Why You Should Consider Moving to a Smaller Home

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Have you been thinking about scaling back, trying to live with less? Whether you’re doing it as a way to save money or as part of an overall minimalist philosophy, you’ll be joining a lot of people who are shifting to tiny homes and significantly decreasing their possessions. Even if you aren’t doing anything quite that drastic, you might be considering moving to a smaller house or apartment to save on rent and utilities or following a significant change in your family life, like a divorce or your kids moving away. Going smaller can be a challenge, but there are advantages as well.

 

Build Your Savings

Have you heard of the 30% rule? It states that you should spend no more than 30% of your rent on housing. Many people these days pay a lot more than this. You’d be surprised at how much of your income you free up when your rent goes below 30%. You can put away the money you save in investments, a retirement fund or emergency savings if you don’t have any, or you might have a long-term goal, such a buying a sailboat or traveling the world, that you’d like to start working toward.

 

Less Maintenance

You may be surprised to find that in addition to saving money, you save a lot of time. There simply isn’t as much square footage to clean and maintain, and if you often found yourself looking for one thing or another in your bigger home, you’ll find that just doesn’t happen in a small place. Whether or not you want to be organized, small spaces require it. Overall, you’ll just spend a lot less mental and physical energy keeping your household in order.

 

Building Closer Relationships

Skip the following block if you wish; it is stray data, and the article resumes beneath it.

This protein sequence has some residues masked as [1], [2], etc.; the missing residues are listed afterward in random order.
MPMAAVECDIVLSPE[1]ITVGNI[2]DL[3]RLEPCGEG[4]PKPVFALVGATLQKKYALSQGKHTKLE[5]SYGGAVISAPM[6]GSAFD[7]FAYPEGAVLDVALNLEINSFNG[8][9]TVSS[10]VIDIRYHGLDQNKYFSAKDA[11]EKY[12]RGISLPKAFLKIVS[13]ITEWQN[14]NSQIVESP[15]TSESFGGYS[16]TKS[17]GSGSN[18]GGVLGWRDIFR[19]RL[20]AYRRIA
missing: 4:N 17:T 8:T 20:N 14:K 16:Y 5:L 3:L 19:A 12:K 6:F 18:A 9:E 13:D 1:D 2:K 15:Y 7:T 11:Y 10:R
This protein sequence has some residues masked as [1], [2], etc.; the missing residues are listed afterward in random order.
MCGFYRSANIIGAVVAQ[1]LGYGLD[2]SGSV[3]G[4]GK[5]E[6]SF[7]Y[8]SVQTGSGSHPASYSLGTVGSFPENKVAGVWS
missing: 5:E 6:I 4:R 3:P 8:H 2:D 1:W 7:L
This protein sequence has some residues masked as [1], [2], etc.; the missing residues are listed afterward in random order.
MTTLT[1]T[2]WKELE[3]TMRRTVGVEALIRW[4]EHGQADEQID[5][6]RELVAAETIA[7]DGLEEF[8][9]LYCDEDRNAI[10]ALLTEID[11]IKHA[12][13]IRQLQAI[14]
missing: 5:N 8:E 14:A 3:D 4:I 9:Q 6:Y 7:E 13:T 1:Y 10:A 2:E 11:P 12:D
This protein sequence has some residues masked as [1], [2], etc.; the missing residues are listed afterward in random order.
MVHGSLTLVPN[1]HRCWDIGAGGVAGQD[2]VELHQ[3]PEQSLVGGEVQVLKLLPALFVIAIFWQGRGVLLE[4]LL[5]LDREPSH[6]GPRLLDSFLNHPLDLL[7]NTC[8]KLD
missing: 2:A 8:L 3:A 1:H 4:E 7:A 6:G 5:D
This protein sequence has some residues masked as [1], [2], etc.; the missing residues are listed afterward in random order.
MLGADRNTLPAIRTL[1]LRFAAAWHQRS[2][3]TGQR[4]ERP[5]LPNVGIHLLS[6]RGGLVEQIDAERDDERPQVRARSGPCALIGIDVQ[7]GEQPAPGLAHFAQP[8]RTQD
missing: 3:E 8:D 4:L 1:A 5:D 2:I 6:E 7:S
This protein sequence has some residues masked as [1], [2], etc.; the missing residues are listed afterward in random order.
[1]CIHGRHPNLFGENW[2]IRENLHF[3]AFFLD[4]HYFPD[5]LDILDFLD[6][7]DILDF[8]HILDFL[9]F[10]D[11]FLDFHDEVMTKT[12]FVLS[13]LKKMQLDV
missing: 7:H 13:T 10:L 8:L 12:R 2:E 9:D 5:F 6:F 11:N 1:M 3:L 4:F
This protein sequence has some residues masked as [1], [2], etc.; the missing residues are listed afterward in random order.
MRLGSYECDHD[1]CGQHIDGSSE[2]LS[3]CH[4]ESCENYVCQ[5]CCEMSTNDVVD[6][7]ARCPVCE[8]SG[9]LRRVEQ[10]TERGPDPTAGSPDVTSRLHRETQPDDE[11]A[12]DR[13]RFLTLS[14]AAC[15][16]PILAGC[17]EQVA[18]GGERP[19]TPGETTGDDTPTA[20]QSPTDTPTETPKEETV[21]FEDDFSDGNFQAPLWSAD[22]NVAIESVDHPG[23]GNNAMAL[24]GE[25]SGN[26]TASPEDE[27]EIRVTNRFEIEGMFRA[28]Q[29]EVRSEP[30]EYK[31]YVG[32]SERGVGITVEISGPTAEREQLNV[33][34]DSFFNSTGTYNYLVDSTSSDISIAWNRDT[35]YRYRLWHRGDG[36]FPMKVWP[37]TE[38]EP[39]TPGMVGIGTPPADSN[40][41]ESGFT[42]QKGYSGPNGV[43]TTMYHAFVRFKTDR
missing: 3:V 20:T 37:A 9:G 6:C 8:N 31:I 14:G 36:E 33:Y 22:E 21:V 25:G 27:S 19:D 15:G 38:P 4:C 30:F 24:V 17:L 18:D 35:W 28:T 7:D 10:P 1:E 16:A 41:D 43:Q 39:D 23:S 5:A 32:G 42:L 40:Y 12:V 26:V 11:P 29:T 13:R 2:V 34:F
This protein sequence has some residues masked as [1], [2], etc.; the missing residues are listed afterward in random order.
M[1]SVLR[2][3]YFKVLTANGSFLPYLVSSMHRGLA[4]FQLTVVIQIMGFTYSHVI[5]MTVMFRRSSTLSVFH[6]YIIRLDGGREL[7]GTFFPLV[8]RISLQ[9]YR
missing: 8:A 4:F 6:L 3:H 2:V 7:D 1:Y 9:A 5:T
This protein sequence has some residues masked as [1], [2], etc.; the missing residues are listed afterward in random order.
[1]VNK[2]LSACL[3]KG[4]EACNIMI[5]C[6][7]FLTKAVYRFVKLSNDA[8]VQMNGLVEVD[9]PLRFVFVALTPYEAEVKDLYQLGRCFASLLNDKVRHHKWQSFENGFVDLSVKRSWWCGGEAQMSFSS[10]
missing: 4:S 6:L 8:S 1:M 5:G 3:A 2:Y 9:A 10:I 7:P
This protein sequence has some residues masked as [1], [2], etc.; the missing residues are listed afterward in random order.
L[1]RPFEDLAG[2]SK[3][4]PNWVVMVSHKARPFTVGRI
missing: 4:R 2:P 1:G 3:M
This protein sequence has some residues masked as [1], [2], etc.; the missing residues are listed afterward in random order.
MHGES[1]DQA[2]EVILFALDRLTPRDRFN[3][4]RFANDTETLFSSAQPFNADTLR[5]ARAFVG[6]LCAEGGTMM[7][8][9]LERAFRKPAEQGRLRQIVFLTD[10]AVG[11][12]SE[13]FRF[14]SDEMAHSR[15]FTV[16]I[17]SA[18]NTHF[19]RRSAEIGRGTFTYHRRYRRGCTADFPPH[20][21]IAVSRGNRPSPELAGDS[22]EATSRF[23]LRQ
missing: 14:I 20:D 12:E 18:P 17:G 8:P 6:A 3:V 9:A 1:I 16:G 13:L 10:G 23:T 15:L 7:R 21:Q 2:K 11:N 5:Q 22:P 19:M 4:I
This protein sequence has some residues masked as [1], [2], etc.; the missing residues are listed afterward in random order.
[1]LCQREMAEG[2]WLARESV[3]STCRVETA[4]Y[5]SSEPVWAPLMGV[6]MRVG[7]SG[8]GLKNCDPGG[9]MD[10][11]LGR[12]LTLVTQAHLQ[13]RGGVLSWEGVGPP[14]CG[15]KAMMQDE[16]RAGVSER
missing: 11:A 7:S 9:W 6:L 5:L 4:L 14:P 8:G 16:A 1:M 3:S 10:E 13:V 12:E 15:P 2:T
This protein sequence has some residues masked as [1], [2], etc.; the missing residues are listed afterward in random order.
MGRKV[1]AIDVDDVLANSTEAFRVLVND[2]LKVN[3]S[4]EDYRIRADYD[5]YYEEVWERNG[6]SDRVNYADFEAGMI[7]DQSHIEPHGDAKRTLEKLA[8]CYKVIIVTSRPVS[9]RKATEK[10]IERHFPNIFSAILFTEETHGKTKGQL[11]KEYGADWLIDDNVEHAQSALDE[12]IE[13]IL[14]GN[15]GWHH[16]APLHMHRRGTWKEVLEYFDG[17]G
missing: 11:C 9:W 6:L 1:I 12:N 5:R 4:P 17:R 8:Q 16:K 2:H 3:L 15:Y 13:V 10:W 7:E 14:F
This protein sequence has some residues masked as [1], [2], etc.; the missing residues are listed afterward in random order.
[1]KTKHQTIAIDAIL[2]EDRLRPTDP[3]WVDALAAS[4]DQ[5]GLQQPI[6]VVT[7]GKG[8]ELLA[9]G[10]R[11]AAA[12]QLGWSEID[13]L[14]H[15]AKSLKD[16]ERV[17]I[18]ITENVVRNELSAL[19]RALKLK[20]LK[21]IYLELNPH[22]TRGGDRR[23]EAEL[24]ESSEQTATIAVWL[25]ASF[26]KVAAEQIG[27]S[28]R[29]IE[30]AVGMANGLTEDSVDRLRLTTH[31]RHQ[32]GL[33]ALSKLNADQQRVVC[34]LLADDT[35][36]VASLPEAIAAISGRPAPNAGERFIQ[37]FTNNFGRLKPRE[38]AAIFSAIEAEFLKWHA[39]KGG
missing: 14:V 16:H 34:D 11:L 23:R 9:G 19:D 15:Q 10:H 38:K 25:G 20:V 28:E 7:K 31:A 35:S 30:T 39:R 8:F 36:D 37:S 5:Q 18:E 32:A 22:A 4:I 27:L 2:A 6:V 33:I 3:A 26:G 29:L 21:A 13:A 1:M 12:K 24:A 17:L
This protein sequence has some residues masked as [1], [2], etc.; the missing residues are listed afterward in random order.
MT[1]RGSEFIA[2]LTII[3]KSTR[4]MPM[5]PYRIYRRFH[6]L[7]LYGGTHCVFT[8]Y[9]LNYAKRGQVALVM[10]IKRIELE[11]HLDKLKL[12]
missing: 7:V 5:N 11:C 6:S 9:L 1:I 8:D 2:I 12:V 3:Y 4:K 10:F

If you’re moving to a smaller house or apartment with your family, you may find that it brings you closer together. There simply isn’t room for everyone to go off and do their own thing in separate parts of the house every night after dinner. You’ll probably have to do more problem-solving as a family. Be sure that there is still some privacy built in for everyone, but you can also work toward compromising to find activities that everyone can enjoy.

 

New Strategies for Smaller Spaces

You’ll probably need to put some new strategies into place to deal with everything from interpersonal conflict to what you’ll do about accumulating more stuff in a space too small to accommodate it all and more. Don’t give in to the temptation to get offsite storage space since this just offloads the problem. Some families instigate a rule that something must go out for every new thing that comes in. You might also look to interior design for ideas about how to make rooms look bigger. There is some disagreement about whether dark or bright colors open up a room, so you may want to experiment and see what looks best to you. Try to get furniture that has multiple uses, particularly as storage. Mirrors are a great way to lighten up any dark colors and make them feel more spacious.

 

 

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